Children as Refugees
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Children as Refugees

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Facts about refugees, displaced children and activities for students. Based on Red Cross Children in Conflict Resource.

Facts about refugees, displaced children and activities for students. Based on Red Cross Children in Conflict Resource.

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Children as Refugees Children as Refugees Presentation Transcript

  • Children being displaced and as refugees
  • Learning Outcomes
    • Once you have completed the activities:
    • you should begin to understand the difference between a displaced person and a refugee
    • you should become aware of what it means to be displaced
    • you should begin to appreciate the problems of living in a refugee camp
  • Children being displaced and as refugees During armed conflict, large numbers of people can become displaced. They often have to leave their homes without warning and sometimes never return. Families are split up and children become separated from their parents. Internally displaced people are those who are left without a home within the borders of their own countries. It is thought that there are 52 countries in the world with internally displaced people (or ‘IDPs’). A refugee is a person who has left their country because they have a fear of persecution based on race, religion, nationality or political opinion. Internally displaced people are those who are left without a home within the borders of their own countries, while those who cross international borders become refugees. There are an estimated 27 million refugees worldwide. Since the end of the Second World War, 50 million refugees have been returned to their countries or have been given homes elsewhere.
  • Children being displaced and as refugees
    • Facts:
    • Some of the highest numbers of internally displaced people are found in the following countries:
        • - Democratic Republic of Congo - more than 4 million
        • - Iraq - more than 1.1 million
        • - Burma - up to 1 million
    • One third of people affected by armed conflict become refugees, while two thirds are displaced
    • 80% of the 53 million people uprooted by wars are women and children
    • Some people have been displaced for over 20 years
  • Children being displaced and as refugees
    • Global figures for the displaced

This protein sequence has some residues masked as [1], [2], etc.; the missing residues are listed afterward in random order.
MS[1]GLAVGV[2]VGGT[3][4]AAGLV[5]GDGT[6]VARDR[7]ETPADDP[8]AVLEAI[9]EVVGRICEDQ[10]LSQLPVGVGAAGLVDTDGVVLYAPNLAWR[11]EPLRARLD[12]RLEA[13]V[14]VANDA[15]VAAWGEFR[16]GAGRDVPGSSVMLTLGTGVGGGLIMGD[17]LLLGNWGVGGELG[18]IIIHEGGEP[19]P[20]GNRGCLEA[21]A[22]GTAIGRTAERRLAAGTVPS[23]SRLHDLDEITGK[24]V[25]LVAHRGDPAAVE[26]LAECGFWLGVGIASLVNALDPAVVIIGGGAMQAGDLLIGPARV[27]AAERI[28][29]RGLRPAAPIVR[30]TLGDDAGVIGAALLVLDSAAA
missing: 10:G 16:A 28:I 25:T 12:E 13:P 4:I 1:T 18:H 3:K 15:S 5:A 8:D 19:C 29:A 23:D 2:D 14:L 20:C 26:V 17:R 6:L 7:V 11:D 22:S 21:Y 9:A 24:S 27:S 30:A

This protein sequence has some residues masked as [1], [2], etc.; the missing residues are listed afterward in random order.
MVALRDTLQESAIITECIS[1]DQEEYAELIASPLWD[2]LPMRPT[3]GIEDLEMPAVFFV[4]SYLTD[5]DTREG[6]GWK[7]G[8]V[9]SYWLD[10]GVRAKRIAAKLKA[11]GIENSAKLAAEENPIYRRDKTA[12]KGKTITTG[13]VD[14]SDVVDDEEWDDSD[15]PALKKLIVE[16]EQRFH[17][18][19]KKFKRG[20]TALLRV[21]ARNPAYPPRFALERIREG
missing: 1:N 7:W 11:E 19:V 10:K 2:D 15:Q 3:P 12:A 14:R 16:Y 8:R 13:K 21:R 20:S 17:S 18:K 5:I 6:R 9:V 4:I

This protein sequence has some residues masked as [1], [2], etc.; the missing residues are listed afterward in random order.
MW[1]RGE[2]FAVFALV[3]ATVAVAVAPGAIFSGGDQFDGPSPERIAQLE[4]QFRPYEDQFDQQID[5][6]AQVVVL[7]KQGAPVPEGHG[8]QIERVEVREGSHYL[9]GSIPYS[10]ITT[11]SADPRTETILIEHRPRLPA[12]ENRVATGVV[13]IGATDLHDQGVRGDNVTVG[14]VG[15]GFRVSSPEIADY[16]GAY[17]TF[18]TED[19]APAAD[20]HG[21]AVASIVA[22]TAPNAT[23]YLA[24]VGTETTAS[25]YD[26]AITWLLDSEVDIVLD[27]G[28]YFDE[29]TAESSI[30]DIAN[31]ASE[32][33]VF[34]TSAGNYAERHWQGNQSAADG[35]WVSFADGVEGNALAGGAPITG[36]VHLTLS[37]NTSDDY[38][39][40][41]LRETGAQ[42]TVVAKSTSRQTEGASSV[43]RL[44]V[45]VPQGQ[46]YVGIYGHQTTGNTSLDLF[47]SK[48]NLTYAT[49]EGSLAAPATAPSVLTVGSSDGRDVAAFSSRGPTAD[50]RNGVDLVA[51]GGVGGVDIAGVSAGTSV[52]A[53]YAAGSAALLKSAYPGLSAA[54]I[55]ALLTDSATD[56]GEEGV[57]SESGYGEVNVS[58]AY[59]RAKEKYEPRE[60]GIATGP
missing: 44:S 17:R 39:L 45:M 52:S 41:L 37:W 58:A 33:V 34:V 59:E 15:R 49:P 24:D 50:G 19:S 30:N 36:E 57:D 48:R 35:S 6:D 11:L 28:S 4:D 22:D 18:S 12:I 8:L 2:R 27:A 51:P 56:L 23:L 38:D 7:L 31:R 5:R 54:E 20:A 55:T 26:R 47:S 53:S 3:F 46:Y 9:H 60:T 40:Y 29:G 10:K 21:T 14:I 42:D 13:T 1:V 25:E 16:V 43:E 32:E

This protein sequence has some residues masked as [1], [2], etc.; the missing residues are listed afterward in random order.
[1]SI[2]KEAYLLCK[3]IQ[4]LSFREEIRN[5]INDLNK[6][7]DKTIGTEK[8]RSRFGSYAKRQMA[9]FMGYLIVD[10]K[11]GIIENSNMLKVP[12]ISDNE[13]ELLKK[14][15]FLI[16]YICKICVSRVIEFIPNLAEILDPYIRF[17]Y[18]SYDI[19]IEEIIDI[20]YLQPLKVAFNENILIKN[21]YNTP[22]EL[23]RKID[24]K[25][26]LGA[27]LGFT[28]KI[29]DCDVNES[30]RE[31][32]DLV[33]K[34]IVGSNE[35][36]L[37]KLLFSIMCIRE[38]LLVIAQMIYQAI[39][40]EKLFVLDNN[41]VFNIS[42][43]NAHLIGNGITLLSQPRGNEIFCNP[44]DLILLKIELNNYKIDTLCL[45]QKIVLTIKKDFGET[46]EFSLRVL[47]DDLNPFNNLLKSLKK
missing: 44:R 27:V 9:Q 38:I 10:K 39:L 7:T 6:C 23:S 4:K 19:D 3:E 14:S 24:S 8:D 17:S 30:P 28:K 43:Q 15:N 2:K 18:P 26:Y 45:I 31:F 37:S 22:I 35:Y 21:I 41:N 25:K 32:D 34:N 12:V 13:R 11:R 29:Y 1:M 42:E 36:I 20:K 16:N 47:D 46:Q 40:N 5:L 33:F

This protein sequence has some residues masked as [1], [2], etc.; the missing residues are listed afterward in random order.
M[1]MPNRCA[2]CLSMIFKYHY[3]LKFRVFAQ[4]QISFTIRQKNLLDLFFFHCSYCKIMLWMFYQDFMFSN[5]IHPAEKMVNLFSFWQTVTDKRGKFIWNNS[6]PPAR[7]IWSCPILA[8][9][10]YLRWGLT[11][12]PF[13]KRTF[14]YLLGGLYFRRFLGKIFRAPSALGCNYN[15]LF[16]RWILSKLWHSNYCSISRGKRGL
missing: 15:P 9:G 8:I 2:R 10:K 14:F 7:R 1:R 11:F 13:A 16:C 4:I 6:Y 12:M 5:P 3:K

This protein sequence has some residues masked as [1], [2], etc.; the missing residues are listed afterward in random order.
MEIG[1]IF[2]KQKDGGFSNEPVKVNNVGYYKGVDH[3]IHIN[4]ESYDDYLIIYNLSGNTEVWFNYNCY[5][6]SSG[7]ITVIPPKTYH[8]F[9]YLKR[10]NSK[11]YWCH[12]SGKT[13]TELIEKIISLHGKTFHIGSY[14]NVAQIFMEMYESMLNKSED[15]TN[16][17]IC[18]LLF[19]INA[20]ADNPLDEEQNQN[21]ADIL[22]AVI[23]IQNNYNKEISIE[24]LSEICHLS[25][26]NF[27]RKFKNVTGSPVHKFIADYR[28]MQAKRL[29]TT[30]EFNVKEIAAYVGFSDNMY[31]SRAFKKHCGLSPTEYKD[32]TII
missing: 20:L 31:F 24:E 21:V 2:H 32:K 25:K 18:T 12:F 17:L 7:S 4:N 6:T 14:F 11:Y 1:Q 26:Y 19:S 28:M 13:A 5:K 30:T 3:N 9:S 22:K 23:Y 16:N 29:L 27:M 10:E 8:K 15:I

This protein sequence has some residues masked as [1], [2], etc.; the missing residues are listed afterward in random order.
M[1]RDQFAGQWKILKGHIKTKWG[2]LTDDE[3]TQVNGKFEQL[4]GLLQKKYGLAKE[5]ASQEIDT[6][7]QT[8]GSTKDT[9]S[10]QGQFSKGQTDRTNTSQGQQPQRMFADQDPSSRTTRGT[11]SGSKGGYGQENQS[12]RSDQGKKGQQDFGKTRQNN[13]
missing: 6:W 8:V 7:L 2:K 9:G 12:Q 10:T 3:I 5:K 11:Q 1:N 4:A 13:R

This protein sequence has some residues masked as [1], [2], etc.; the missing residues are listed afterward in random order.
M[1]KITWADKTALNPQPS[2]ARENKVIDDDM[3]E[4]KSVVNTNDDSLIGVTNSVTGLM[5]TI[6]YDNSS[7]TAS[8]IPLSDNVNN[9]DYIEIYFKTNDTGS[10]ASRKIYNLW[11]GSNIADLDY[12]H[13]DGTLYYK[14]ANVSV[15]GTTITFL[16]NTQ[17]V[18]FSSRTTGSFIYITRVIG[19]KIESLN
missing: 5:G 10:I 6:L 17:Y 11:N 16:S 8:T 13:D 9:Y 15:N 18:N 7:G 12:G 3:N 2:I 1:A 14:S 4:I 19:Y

• Europe - 3 million
    • Middle East - 2 million
    • Americas - 3.3 million
    • Africa - 12.7 million
    • Asia and Pacifi c - 3.6 million
  • Children being displaced and as refugees
    • How long do you think these people could have been here?
    • How could these children have arrived here?
    • What could the needs of these children be?
    • How might their needs be different from those of adults?
    • How could these events affect the rest of their lives?
    • What could be done to help these refugees?
  • Refugee Camps Setting up a refugee camp is a major endeavour. It requires a great deal of planning and thought. Often there is only a short time to get everything in place. A camp will require: Water An adult requires about 20 litres a day - 3 litres of this needs to be drinking water. Food An adult needs about 2250 calories a day. Food needs to be collected and distributed. Medical facilities A permanent presence of doctors and other medical specialists, together with equipment, is required. Each doctor can expect to see at least 100 patients per day in a camp containing 10,000 refugees. Shelter There has to be some form of shelter, such as tents or temporary homes. Refuse and sanitation Refuse will have to be collected and then disposed of every day. There will also be a need to be an efficient latrine system. Energy Fuel will be required for cooking purposes. This needs to be collected, distributed and used in the correct way. Security The camp has to be lit at night for security reasons and there needs to be some form of protection for people’s belongings.
  • Children being displaced and as refugees
    • Imagine that you were in charge of a refugee camp.
    • These are some of the areas that you would need to consider:
      • • Health
      • • Sanitation
      • • Food
      • • Security
      • • Education
      • • Accommodation
      • • Energy
    • Now draw a plan of the camp.
  • Children being displaced and as refugees
    • What would it be like to be a refugee?
    • What do you think refugees need the most?
    • What are the main differences between the needs of children and adults?
    • Why are children, women and old people most at risk?
  • Children being displaced and as refugees Refugee camp Imagine that you are made responsible for the running of a new refugee camp. It will hold 10,000 people. 7,000 of these will be women and children. Your areas of responsibility are: education, shelter and food. Explain what you intend to do about these issues. Write a letter to the Head of Government in the country requesting assistance. Be clear regarding what is required and why. Who else might you be able to approach for help?
  • Children being displaced and as refugees
    • Extension activities
    • Explain the difference between a displaced person and a refugee.
    • Make a list of what you would take with you if you were given just ten minutes to leave your home. Why would you take these things?
    • Make up a play about a television reporter who goes to a refugee camp to interview some of the people who live there and one of the workers.
    • Using the internet, investigate some of the world’s refugee camps.
    • Write about a day in the life of a child or adult in a refugee camp.
    • What will people need once they leave the camp?
  • Children being displaced and as refugees
  • Vocabulary armed conflict water food shelter medical needs displaced refugee